As attentive readers of this establishment know, there’s a big fight going on over the issue of alcohol distribution in Montgomery County. The chief advocate for change has been Comptroller Peter Franchot, who is advocating for a bill to open up the County’s monopoly on alcohol distribution. Among the many opponents of such a change is MCGEO, the union representing the Department of Liquor Control’s over 300 unionized employees.
There are arguments on both sides of the issue – I’m squarely on the side of retaining the current system, with modifications to allow for private distributors to be part of the special order process. The County Council, the County Council, the union, and others agree. On the other side are several state legislators and the Comptroller who are pushing different versions of a privatization bill in the state legislature, as well as some restaurant and bar owners.
Peter Franchot’s chief of staff, Len Foxwell, decided yesterday that he wasn’t interested in a debate on the issues. He launched an attack on Gino Renne, the head of MCGEO, regarding an incident from more than five years ago that had and has no bearing whatsoever on the alcohol issue.
An ad hominem (Latin for “to the man” or “to the person”, short for argumentum ad hominem, is an attack on an argument made by attacking the character, motive, or other attribute of the person making the argument, rather than attacking the argument directly. When used inappropriately, it is a logical fallacy in which a claim or argument is dismissed on the basis of some irrelevant fact or supposition about the author or the person being criticized.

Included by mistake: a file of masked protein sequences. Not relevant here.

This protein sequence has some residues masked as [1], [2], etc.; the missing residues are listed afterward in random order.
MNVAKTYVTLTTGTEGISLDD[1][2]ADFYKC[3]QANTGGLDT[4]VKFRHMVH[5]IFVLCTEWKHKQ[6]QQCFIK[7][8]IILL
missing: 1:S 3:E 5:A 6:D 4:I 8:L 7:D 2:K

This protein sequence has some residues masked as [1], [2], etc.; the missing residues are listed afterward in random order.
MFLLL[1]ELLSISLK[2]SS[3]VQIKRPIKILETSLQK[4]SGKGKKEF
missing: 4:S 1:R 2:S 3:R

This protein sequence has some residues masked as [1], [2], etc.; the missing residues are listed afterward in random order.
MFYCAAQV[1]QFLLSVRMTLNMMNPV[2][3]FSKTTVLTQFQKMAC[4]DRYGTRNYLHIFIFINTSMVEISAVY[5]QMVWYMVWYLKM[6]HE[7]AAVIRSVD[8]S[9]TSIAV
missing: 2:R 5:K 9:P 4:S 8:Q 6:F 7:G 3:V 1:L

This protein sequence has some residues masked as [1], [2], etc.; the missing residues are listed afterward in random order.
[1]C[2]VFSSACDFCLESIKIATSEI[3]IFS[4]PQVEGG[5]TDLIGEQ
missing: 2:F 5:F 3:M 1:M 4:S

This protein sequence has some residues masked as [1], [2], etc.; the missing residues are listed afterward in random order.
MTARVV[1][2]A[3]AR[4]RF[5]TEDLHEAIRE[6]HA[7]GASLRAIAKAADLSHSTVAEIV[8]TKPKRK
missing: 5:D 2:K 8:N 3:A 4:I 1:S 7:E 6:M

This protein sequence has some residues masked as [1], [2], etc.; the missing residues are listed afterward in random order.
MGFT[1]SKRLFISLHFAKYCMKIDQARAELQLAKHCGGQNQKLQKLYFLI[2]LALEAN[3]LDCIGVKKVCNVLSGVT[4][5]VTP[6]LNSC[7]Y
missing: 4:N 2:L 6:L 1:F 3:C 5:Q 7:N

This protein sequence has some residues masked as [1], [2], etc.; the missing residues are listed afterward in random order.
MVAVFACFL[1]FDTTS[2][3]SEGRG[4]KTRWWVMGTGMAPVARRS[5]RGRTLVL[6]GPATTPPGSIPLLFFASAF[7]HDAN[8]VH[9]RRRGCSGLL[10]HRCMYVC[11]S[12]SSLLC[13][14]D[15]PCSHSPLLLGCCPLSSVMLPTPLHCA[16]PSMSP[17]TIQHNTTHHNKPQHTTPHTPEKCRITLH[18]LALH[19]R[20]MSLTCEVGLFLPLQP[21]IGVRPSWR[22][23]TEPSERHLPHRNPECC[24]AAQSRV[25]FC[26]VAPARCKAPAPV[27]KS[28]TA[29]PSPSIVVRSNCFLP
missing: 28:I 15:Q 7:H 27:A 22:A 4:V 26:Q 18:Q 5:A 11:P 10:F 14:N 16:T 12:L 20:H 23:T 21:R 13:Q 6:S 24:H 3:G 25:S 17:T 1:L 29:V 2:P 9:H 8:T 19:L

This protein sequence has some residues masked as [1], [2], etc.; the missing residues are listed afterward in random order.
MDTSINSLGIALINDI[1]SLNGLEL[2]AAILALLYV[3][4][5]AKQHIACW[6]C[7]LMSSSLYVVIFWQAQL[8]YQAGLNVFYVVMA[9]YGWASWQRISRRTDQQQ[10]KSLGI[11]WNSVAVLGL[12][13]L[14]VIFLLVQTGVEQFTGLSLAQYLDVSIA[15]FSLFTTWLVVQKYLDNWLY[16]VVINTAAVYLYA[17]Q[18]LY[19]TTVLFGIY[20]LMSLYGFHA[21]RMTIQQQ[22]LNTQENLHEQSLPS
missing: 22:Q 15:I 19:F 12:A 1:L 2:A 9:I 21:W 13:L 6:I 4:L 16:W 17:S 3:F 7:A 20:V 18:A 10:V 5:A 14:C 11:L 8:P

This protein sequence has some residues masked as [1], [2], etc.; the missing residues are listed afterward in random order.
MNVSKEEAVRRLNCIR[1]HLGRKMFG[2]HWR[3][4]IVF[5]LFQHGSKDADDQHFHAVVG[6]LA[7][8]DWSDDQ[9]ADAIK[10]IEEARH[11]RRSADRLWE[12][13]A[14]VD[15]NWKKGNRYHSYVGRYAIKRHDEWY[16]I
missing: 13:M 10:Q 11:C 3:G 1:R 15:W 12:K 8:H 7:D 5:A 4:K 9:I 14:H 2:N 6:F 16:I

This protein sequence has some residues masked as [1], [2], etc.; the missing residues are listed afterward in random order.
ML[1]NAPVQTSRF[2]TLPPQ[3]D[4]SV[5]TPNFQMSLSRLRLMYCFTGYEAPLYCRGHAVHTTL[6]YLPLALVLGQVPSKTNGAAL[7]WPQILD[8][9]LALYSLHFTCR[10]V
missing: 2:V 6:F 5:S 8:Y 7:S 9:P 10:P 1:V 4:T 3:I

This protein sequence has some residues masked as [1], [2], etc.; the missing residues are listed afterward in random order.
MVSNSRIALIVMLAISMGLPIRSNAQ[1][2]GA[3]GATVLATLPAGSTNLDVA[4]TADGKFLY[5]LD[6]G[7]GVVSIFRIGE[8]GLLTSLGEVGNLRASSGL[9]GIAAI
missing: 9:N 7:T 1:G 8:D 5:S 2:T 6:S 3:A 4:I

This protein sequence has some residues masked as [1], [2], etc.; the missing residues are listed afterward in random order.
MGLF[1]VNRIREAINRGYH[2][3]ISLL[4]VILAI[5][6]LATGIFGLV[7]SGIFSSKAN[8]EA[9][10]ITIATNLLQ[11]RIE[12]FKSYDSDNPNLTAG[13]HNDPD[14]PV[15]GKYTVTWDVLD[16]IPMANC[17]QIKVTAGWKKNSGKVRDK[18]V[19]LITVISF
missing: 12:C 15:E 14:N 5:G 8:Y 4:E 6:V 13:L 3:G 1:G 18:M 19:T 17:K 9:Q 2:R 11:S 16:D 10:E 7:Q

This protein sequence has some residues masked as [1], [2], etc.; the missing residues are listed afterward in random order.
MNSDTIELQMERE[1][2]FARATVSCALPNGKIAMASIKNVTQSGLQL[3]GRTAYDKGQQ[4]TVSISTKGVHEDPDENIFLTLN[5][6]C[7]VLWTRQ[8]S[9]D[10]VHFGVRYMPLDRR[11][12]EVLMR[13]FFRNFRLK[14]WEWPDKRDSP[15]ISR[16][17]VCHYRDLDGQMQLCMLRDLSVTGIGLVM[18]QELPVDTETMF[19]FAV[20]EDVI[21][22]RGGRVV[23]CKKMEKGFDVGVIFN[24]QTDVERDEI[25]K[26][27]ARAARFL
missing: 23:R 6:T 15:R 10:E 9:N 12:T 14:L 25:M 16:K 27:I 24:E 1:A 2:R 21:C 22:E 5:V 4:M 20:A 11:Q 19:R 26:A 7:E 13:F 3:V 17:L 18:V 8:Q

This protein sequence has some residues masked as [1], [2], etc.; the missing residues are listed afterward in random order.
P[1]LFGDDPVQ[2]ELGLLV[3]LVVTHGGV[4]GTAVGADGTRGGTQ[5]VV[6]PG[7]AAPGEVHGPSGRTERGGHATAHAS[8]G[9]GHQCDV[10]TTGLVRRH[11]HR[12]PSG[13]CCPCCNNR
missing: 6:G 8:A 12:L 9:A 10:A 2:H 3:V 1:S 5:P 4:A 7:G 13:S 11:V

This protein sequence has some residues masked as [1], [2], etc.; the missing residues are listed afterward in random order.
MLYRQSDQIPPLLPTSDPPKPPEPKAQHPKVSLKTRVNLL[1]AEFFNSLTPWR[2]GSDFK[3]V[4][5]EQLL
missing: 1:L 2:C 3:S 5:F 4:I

Foxwell’s Facebook post is one of the purest forms of ad hominem attack that I’ve seen in many years of state and county politics.
Let’s note that Foxwell isn’t some guy on the street – he’s Peter Franchot’s chief of staff. So this was an attack authorized by one of Maryland’s four statewide elected officials on the leader of a union who represents more than 300 workers with a personal stake in the outcome of this debate. Foxwell thinks it’s OK to marginalize the interests of workers with good jobs and good pay by scoring cheap and irrelevant political points. Moreover, he clearly believes that discussing the merits of the issue isn’t as important as a good ad hominem assault.
Not sure if Foxwell is a lawyer or not, but I am, and I recognize a guy with a bad argument – and who knows it – when I see one. Old trial lawyer saying: “When the facts are on your side, pound the facts. When the law is on your side, pound the law. And when neither one is on your side, pound the table.”
Len Foxwell pounded the table yesterday. Remember that when you’re told what a great idea alcohol privatization is. If the primary proponent of an idea abandons the merits of that idea when the conversation has barely begun, that ought to tell you something.